~ Loops ~
Last week Dan Meyer announced a contest built around a loopy task from Anna Weltman in her new nonmath math book, This is not a Math Book.
I turned the task into an interactive walkthrough and loop laboratory, which you’re cordially invited to use as a demonstration for your students in conjunction with Anna’s book (Dan excerpted a few pages here and here). Or, of course, if you just want to get nerdsniped into messing around with loops for a little while.
Below I included a couple of problem sets I think would make for interesting extensions.
§ Faces and Vertices and Edges (Oh, my!)

(1) We saw that sometimes a loop only intersects itself at individual points (like the 234), while other times a loop will retrace a portion of itself (like the 352). Let’s call loops that retrace themselves clingy. Under what circumstances will a loop be clingy?

(2) A loop divides the plane into a bunch of regions that are walled off from the rest of the plane. Let’s call those regions cells. How many cells does the 214 loop have? (Hint: Don’t forget the big, huge, giant cell that’s outside the whole loop.)

(3) Each time a loop intersects itself at a point, it forms a little cross. How many crosses does the 214 loop have?

(4) If you start at a cross and trace your way along the loop, eventually you’ll either end up at another cross, or back at the same cross from a new direction. That portion of the loop between two crosses (or between a cross and itself) is called a blip. How many blips does the 214 loop have?

(5) Make a whole bunch of nonclingy loops. Can you find a relationship among the number of cells, crosses, and blips that a loop has?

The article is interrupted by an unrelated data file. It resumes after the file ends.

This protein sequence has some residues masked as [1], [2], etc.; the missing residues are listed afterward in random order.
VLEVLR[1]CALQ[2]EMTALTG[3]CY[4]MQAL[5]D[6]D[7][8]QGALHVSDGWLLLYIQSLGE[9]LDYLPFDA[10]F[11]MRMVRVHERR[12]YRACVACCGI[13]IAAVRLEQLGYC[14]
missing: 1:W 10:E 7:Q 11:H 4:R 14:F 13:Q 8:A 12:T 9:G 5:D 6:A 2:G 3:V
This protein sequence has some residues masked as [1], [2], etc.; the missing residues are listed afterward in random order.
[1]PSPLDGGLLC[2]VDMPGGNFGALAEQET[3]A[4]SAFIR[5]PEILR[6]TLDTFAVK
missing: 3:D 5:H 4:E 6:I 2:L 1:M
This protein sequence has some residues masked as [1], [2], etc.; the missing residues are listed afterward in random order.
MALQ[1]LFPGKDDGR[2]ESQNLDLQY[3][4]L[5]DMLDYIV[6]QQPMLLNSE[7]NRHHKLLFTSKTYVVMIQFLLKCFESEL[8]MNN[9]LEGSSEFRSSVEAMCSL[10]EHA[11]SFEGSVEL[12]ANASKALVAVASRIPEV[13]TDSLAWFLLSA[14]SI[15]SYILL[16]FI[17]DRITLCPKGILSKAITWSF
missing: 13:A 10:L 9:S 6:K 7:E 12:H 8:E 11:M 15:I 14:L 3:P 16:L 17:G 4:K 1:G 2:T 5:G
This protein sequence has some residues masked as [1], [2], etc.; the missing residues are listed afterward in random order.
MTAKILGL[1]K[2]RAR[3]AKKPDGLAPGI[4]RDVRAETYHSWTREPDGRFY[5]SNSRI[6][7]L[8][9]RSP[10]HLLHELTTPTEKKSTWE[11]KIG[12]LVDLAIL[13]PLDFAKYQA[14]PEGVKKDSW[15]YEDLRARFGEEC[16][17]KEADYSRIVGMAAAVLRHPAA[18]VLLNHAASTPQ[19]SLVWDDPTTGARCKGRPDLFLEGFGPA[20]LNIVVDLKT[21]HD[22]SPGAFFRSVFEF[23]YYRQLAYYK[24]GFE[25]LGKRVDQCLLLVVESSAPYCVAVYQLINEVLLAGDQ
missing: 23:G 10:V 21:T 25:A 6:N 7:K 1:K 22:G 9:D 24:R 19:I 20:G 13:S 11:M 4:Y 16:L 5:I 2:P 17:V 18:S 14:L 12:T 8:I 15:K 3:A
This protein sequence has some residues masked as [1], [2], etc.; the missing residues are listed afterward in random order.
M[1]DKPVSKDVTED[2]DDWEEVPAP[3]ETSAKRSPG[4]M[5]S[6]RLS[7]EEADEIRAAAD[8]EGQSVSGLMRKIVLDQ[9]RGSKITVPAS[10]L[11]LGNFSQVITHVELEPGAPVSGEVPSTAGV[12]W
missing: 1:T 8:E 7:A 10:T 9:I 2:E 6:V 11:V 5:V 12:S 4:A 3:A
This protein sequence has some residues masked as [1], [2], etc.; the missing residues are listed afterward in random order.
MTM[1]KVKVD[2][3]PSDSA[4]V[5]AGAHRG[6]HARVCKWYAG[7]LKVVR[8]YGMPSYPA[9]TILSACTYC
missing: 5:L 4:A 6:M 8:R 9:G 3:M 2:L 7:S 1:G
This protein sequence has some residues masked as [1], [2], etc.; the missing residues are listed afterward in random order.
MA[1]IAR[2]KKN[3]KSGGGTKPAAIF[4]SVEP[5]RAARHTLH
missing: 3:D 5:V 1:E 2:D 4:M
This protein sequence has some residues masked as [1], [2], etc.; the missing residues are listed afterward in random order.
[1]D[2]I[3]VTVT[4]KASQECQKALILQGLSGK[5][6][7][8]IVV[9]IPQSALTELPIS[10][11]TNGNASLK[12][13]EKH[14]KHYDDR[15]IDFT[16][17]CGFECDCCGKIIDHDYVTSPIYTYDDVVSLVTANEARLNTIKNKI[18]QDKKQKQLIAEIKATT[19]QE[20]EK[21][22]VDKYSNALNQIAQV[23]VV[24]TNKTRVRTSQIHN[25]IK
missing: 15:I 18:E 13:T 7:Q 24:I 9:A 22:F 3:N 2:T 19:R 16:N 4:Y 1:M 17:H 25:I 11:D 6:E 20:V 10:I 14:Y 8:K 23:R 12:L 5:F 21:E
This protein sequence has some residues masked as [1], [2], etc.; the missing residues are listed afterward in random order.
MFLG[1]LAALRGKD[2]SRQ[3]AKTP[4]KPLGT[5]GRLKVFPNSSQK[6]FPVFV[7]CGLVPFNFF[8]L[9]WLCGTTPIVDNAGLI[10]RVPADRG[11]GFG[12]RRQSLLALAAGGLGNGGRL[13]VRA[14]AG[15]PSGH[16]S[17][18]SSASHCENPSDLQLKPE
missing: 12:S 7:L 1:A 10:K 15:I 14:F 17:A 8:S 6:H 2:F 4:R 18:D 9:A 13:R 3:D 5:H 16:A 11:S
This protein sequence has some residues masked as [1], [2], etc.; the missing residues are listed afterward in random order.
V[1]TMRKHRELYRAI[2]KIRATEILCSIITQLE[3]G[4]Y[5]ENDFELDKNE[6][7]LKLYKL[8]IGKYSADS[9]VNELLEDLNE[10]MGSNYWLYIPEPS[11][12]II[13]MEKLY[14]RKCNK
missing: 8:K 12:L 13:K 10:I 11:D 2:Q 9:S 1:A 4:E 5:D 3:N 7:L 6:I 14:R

(6) Find yourself a cube. How many faces does it have? How many vertices? How many edges?

(7) Find yourself a tetrahedron (admittedly a little bit harder). How many faces, vertices, and edges does it have?

(8) Get your hands on a bunch of convex polyhedra. (Unless you have some really nerdy math friends, you’re probably going to have to hit up the internet for this one). Can you find a relationship among the number of faces, vertices, and edges each one has?

(9) Convince yourself that this connection between loopdeloops and convex polyhedra isn’t an accident.
§ Loops Gone Wild

(1) We looked at some loops with three lengths (3loops), a loop with four lengths (a 4loop), and a loop with five lengths (a 5loop). The 3loops all returned to their starting point, so let’s call them tame. (The 5loop was also tame.) But the 4loop spun off to infinity. Let’s call loops like that wild. Are there any wild 3loops? Prove there aren’t or find a counterexample.

(2) Are there any tame 4loops? If so, are there any that a snooty mathematician wouldn’t call trivial? Why or why not?

(3) For what n are nloops guaranteed to be tame? Guaranteed to be wild? Neither necessarily tame nor necessarily wild?

(4) Let’s say that, instead of always changing direction in a counterclockwise way, at each step you pick a random direction (up, down, left, or right) in which to draw your line. Let’s call this new kind of loop a drunken loop. Are drunken 3loops more likely to be wild then their sober counterparts? Are drunken 4loops more likely to be tame?

(5) Remarkably (to me, at least), any drunken 1loop (like 111… or 9…) is tame. Prove that there are no wild drunken 1loops.

(6) Instead of restricting our loops to a 2D grid, let’s have them live in a 3D lattice. Now a drunken loop can head off, at each step, in one of 6 random directions in 3space. Are all drunken 1loops still tame? If not, what’s the probability a drunken 1loop will be tame?

(7) As n increases, what happens to the probabilty that a drunken 1loop is tame in R^{n}? Come up with a formula for that probability in terms of n.